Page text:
It’s a little less formal than Any Questions, although Chris Mason has introduced much more informality since he took over the presenting reins from Jonathan Dimbleby. We had to pause Cross Question in March, since we couldn’t have four guests in the studio. For the foreseeable future, we’re going to have two guests in the studio and two on giant video screens. Hopefully, it will work!

Ministers and Ofqual have hospital-passed the exam fiasco to universities and colleges

17 Aug

When we wrote this morning that the least bad course, for this year’s GCSEs and the pupils who took them, was to let teacher-predicted results stand, we were confident that the Government would do precisely that.

It has been evident from the moment that Ofqal published A-level appeal advice on Sunday morning, and then withdrew it that very evening, that Conservative backbench opinion would change.

Tory MPs were divided on what to do about the algorithm-issued A-level results in principle, but began to unite about what the Government should do in practice.

If Ofqal was in chaos, they reasoned, Ministers weren’t in control – and had lost any grip on an emerging triple problem that they might once have had.

This treble hurdle was, first, A-level appeal chaos.  Second, the GCSE results coming down the track later this week.  And third, the urgent need for schools to open up in only a few weeks’ time.

It is true that by now empowering schools and pupils to pick the better of the algorithm or predicted results, Ministers and Ofqal may have set the scene for some sixth forms and colleges to wax and others to wane.

This is because there will be winners and losers from a settlement in which there are more pupils going on to do A-level than were expected, as will be the case now.

The weaker institutions stand to lose – unless the Treasury bales them out, as will doubtless be the case to some extent, especially if many of them are further education colleges, given Ministers’ focus on FE.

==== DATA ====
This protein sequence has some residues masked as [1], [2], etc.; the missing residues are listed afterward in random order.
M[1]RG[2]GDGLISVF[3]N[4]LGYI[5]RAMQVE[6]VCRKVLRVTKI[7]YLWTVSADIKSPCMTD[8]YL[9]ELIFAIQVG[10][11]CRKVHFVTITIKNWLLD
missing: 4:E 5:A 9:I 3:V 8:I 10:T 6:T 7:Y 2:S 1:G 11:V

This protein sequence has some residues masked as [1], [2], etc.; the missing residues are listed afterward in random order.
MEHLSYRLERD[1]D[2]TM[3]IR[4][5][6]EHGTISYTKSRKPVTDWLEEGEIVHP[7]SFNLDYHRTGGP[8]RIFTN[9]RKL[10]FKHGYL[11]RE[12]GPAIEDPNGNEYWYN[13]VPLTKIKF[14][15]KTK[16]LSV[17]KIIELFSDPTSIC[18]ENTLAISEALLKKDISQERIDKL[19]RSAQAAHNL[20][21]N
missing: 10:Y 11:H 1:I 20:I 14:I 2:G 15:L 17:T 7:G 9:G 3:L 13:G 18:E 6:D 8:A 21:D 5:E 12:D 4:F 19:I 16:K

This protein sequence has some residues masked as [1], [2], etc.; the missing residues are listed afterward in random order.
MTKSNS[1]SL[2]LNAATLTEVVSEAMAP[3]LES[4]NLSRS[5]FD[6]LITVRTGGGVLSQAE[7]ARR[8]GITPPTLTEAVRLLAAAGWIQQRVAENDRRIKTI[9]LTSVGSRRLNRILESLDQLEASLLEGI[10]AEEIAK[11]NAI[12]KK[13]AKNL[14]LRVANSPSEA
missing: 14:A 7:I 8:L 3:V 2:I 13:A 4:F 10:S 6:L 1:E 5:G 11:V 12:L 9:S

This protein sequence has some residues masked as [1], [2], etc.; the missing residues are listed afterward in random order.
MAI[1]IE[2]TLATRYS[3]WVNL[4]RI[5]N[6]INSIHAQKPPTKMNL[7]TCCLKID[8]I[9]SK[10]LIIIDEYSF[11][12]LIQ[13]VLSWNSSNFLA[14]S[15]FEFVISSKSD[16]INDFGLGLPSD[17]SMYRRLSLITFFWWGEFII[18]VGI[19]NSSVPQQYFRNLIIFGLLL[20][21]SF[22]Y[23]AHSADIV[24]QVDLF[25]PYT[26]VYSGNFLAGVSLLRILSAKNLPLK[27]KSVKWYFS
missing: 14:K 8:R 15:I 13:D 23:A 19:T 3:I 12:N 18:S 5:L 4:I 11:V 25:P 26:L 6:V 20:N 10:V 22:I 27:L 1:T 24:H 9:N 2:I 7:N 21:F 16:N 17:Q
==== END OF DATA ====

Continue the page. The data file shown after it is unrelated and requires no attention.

But this is one of the side-effects of taking that “least bad course”.  In essence, what Ministers now done is to transfer an educational problem driven by the scrapping of exams from the Education Department to schools and colleges.

Like Russell Crowe’s Jack Audrey in Master and Commander, they have cut their ship loose from the wreckage that was threatening to sink it.

We thought that they wouldn’t do so with A-levels, because results have already been issued.  We were wrong.  The same political logic has been applied, despite the difficulties that this will now cause.

“Now I have students/parents in my DMs asking if they can give back the place at their 2nd choice uni and claim their place at their 1st choice,” Sam Freedman tweeted in the wake of today’s announcement.

Expect more of that, and then some.  Obviously, Gavin Williamson, Boris Johnson and Nick Gibb will take flak in the coming days for it.

Nonetheless, our snap take is that, in crude terms, Ministers and Ofqal have picked up their problem and hospital-passed it to the universities and colleges.

There will now be hero institutions, such as Worcester College Oxford, that will accept all students with offers, regardless of their A-level results. Hooray.

And there will be villain ones, presumably to be denounced as “snobs”, who will show less compassion, or cunning, or both – and will stick to the script.  Boo, hiss.

But the general effect of the move will be like that we may see in sixth forms and colleges, but more so.  The cap on student numbers will go.  Russell Group universities will hoover up better-qualified students.

Much will depend on overseas student numbers.  But don’t be surprised if we see the outcome that the cap was put in place to avoid – namely, pressure on the weaker higher education institutions.

Again, Rishi Sunak will haul out the taxpayer cheque book.  However, we can’t help wondering whether our old friend the law of unexpected consequences may apply.

Our columnist Neil O’Brien has made the case for a rebalancing of higher and further education.  The Government sees this as part of its desire to “level up”.  Could the exam results crisis turn out to trigger such a process?

Tomorrow, we will probe the question that the media, many voters, and MPs are inevitably asking: who’s to blame for this shambles?  Ministers?  Ofqal?  Both?

In Master and Commander, it’s not just wreckage that is cut loose.  One of the seamen, Wharley, drowns.  Which politicians or quangocrats should now be dragged five fathoms deep?